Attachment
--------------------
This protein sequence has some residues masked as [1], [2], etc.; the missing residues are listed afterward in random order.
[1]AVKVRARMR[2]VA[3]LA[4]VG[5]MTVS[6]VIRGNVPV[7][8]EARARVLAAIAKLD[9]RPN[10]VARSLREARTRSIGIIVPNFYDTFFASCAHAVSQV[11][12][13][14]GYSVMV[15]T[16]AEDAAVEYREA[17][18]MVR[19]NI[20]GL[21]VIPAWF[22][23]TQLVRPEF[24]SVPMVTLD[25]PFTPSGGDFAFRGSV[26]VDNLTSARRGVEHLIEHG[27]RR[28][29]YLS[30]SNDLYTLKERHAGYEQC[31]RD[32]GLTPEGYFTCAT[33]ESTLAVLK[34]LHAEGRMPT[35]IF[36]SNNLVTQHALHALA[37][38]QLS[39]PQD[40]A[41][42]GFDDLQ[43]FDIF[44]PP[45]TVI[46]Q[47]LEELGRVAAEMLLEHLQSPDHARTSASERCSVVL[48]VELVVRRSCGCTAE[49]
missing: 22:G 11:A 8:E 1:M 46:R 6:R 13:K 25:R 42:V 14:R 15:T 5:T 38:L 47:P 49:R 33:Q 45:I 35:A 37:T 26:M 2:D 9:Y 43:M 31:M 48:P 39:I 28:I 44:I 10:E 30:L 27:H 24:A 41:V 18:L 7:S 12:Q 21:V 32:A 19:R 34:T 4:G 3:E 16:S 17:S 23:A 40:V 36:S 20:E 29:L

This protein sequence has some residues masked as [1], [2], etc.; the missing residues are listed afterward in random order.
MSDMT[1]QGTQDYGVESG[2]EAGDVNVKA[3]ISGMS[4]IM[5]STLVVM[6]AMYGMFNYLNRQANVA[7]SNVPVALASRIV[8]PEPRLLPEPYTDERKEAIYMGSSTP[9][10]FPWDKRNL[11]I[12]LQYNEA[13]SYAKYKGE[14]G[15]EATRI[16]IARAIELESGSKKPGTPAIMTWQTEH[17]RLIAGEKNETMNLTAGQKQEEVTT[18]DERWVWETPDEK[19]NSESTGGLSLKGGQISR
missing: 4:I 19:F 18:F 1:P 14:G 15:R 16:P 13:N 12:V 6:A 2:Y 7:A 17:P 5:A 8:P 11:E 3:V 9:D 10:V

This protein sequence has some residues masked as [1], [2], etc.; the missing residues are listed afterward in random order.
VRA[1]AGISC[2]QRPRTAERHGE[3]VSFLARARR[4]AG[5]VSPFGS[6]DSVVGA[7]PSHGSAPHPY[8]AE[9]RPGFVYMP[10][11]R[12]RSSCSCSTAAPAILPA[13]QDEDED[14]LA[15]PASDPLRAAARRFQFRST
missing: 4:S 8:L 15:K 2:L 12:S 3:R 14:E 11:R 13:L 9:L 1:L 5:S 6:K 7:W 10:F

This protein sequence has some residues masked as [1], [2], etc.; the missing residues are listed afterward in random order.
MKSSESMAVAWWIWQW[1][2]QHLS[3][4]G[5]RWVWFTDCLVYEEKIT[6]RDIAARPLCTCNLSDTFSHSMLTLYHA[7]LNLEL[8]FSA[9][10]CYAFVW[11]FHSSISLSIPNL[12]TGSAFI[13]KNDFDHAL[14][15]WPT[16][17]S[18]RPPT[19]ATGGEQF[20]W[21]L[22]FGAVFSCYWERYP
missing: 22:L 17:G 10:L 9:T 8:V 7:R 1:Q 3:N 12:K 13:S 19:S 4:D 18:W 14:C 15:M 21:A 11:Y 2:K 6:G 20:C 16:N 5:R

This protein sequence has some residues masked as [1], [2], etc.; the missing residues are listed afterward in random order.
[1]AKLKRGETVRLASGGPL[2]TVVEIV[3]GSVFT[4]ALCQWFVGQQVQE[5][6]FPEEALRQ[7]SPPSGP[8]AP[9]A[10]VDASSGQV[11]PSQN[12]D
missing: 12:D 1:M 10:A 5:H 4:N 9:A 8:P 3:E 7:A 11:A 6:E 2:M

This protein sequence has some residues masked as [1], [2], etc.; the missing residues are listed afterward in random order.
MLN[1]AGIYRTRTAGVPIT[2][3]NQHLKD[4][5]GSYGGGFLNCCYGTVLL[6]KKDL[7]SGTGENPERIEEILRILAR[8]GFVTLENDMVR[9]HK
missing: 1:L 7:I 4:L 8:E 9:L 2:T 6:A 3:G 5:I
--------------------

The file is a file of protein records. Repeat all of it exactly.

This protein sequence has some residues masked as [1], [2], etc.; the missing residues are listed afterward in random order.
[1]AVKVRARMR[2]VA[3]LA[4]VG[5]MTVS[6]VIRGNVPV[7][8]EARARVLAAIAKLD[9]RPN[10]VARSLREARTRSIGIIVPNFYDTFFASCAHAVSQV[11][12][13][14]GYSVMV[15]T[16]AEDAAVEYREA[17][18]MVR[19]NI[20]GL[21]VIPAWF[22][23]TQLVRPEF[24]SVPMVTLD[25]PFTPSGGDFAFRGSV[26]VDNLTSARRGVEHLIEHG[27]RR[28][29]YLS[30]SNDLYTLKERHAGYEQC[31]RD[32]GLTPEGYFTCAT[33]ESTLAVLK[34]LHAEGRMPT[35]IF[36]SNNLVTQHALHALA[37][38]QLS[39]PQD[40]A[41][42]GFDDLQ[43]FDIF[44]PP[45]TVI[46]Q[47]LEELGRVAAEMLLEHLQSPDHARTSASERCSVVL[48]VELVVRRSCGCTAE[49]
missing: 22:G 11:A 8:E 1:M 46:R 6:R 13:K 25:R 42:V 14:R 15:T 5:T 38:L 47:P 49:R 33:Q 45:I 35:A 37:T 26:M 2:D 9:Y 43:M 31:M 48:P 39:I 28:I 44:I 10:E 30:L 27:H 24:A 41:V 18:L 7:S 12:Q 21:V 32:A 19:R 34:T 4:G 3:E 16:S 17:S 23:A 40:V 36:S 20:E 29:L

This protein sequence has some residues masked as [1], [2], etc.; the missing residues are listed afterward in random order.
MSDMT[1]QGTQDYGVESG[2]EAGDVNVKA[3]ISGMS[4]IM[5]STLVVM[6]AMYGMFNYLNRQANVA[7]SNVPVALASRIV[8]PEPRLLPEPYTDERKEAIYMGSSTP[9][10]FPWDKRNL[11]I[12]LQYNEA[13]SYAKYKGE[14]G[15]EATRI[16]IARAIELESGSKKPGTPAIMTWQTEH[17]RLIAGEKNETMNLTAGQKQEEVTT[18]DERWVWETPDEK[19]NSESTGGLSLKGGQISR
missing: 4:I 19:F 18:F 1:P 14:G 15:R 16:P 13:N 12:V 6:A 2:Y 7:A 17:P 5:A 8:P 11:E 3:V 9:D 10:V

This protein sequence has some residues masked as [1], [2], etc.; the missing residues are listed afterward in random order.
VRA[1]AGISC[2]QRPRTAERHGE[3]VSFLARARR[4]AG[5]VSPFGS[6]DSVVGA[7]PSHGSAPHPY[8]AE[9]RPGFVYMP[10][11]R[12]RSSCSCSTAAPAILPA[13]QDEDED[14]LA[15]PASDPLRAAARRFQFRST
missing: 4:S 8:L 15:K 2:L 12:S 3:R 14:E 11:R 13:L 9:L 1:L 5:S 6:K 7:W 10:F

This protein sequence has some residues masked as [1], [2], etc.; the missing residues are listed afterward in random order.
MKSSESMAVAWWIWQW[1][2]QHLS[3][4]G[5]RWVWFTDCLVYEEKIT[6]RDIAARPLCTCNLSDTFSHSMLTLYHA[7]LNLEL[8]FSA[9][10]CYAFVW[11]FHSSISLSIPNL[12]TGSAFI[13]KNDFDHAL[14][15]WPT[16][17]S[18]RPPT[19]ATGGEQF[20]W[21]L[22]FGAVFSCYWERYP
missing: 22:L 17:G 10:L 9:T 8:V 7:R 1:Q 3:N 12:K 13:S 19:S 4:D 18:W 14:C 15:M 21:A 11:Y 2:K 6:G 20:C 16:N 5:R

This protein sequence has some residues masked as [1], [2], etc.; the missing residues are listed afterward in random order.
[1]AKLKRGETVRLASGGPL[2]TVVEIV[3]GSVFT[4]ALCQWFVGQQVQE[5][6]FPEEALRQ[7]SPPSGP[8]AP[9]A[10]VDASSGQV[11]PSQN[12]D
missing: 12:D 1:M 10:A 5:H 4:N 9:A 8:P 3:E 7:A 11:A 6:E 2:M

This protein sequence has some residues masked as [1], [2], etc.; the missing residues are listed afterward in random order.
MLN[1]AGIYRTRTAGVPIT[2][3]NQHLKD[4][5]GSYGGGFLNCCYGTVLL[6]KKDL[7]SGTGENPERIEEILRILAR[8]GFVTLENDMVR[9]HK
missing: 1:L 7:I 4:L 8:E 9:L 2:T 6:A 3:G 5:I